Stephen Fry joins online protest over 'Twitter joke' conviction

Offers to pay fine after appeal is rejected
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Stephen Fry has offered to pay the fine of a man convicted of posting a 'manacing' message on Twitter, following the rejection of his appeal yesterday.

Upon suffering a delay at an airport in Yorkshire earlier this year, Paul Chambers tweeted "Crap! Robin Hood airport is closed. You've got a week and a bit to get your shit together otherwise I'm blowing the airport sky high!"

He was convicted of making a “menacing threat to security”, which he had hoped to get overturned yesterday.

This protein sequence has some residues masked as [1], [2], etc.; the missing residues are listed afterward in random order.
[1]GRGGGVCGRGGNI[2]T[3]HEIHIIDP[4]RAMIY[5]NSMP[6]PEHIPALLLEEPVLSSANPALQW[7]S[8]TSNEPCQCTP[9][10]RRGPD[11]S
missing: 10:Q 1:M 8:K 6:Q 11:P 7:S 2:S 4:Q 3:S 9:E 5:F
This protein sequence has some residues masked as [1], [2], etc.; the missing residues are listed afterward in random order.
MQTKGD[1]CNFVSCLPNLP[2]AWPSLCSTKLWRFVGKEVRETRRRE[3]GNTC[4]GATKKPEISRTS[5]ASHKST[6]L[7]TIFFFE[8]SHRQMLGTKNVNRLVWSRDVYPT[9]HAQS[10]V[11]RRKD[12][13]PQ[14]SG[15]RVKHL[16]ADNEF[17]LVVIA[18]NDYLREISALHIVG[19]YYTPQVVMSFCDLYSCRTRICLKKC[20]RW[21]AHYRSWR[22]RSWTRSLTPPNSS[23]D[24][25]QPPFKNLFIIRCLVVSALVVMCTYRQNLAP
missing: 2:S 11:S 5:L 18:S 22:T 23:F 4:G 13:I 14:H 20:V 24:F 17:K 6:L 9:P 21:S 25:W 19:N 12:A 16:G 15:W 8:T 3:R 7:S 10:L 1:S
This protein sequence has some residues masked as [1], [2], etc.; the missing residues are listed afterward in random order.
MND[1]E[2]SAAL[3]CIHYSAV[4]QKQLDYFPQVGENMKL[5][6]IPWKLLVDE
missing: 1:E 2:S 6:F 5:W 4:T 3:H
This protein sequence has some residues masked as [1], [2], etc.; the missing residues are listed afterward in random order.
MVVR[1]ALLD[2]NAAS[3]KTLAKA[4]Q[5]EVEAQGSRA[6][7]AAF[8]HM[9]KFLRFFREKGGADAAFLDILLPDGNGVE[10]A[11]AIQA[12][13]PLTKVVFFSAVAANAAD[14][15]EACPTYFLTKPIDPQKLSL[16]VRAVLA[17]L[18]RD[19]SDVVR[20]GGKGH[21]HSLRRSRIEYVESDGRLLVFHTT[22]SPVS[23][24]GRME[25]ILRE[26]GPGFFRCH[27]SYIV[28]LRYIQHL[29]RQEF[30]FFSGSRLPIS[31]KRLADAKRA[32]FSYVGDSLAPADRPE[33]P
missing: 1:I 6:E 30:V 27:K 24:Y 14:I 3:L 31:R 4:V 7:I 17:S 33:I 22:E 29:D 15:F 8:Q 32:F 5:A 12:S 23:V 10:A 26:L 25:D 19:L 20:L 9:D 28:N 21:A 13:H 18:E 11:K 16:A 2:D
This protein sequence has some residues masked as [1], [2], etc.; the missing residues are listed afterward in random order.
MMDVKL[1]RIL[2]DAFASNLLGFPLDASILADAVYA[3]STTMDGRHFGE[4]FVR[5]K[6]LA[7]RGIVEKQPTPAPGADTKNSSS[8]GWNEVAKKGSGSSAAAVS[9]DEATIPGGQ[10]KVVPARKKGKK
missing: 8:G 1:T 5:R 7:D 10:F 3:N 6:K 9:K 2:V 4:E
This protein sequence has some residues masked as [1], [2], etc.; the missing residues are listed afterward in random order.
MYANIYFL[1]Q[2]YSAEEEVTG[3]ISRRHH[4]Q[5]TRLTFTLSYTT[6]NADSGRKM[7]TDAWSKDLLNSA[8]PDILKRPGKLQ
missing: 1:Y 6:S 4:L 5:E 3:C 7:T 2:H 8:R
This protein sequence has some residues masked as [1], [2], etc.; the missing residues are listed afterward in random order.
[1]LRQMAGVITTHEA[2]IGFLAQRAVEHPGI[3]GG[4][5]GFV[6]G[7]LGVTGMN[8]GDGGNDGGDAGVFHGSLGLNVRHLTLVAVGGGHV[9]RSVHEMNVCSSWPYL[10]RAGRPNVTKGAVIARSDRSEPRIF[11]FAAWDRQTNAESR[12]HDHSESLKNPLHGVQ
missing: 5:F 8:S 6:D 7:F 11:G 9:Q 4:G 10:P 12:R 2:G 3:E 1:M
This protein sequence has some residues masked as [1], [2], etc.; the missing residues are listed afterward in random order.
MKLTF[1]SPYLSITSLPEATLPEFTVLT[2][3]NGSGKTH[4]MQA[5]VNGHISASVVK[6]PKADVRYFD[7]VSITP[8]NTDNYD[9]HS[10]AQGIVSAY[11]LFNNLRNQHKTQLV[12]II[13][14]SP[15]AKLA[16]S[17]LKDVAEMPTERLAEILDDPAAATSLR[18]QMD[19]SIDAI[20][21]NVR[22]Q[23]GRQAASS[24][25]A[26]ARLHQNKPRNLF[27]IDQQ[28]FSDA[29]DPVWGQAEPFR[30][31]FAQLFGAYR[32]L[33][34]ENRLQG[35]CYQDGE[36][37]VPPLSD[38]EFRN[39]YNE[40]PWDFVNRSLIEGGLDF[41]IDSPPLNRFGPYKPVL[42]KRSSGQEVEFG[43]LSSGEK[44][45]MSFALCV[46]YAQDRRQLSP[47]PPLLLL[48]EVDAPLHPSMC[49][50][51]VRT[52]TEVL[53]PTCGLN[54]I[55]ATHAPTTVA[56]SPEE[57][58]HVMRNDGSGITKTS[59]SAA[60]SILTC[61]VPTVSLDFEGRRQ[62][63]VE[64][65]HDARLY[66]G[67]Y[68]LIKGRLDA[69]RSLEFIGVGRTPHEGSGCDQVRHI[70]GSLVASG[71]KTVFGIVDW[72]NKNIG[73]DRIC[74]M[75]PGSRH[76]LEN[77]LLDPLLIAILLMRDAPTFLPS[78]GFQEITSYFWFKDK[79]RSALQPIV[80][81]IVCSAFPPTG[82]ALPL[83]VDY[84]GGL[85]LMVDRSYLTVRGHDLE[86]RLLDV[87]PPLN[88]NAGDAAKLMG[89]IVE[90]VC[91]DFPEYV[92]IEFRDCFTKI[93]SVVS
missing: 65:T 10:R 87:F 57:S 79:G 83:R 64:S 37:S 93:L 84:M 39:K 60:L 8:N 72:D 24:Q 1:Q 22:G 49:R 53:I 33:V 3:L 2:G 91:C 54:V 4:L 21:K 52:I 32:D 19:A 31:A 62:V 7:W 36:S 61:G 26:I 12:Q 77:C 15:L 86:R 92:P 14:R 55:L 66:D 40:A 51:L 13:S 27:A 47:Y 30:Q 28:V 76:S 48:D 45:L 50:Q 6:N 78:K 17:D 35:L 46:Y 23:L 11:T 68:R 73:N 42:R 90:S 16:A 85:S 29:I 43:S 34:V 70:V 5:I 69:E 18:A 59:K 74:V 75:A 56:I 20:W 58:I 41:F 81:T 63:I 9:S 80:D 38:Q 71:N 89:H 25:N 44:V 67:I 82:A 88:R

According to BBC News, Judge Jacqueline Davies dismissed Chambers' appeal, adding substantial legal fees on top of the fine, bringing the total to over £3,000 for the former accountant.

After yesterday's hearing, actor and celebrity tweeter Stephen Fry offered to pay Chambers' fine. "My offer still stands. Whatever they fine you, I'll pay," he tweeted.

Presently Chambers has not replied, reportedly due to an unpaid phone bill.

The Crown Prosecution Service used laws designed for nuisance calls which require a less stringent proof of intent. Davies said the tweet was "menacing in its content and obviously so.”

The twitterverse is unsurprisingly up in arms with #twitterjoketrial hashtag trending sharply worldwide. Chambers' partner, Twitter user crazycolours, to whom the original tweet was directed, wrote: “My battery is dying. We are gutted. It's not the fine, this is stopping Paul getting a job and has ruined his life.”

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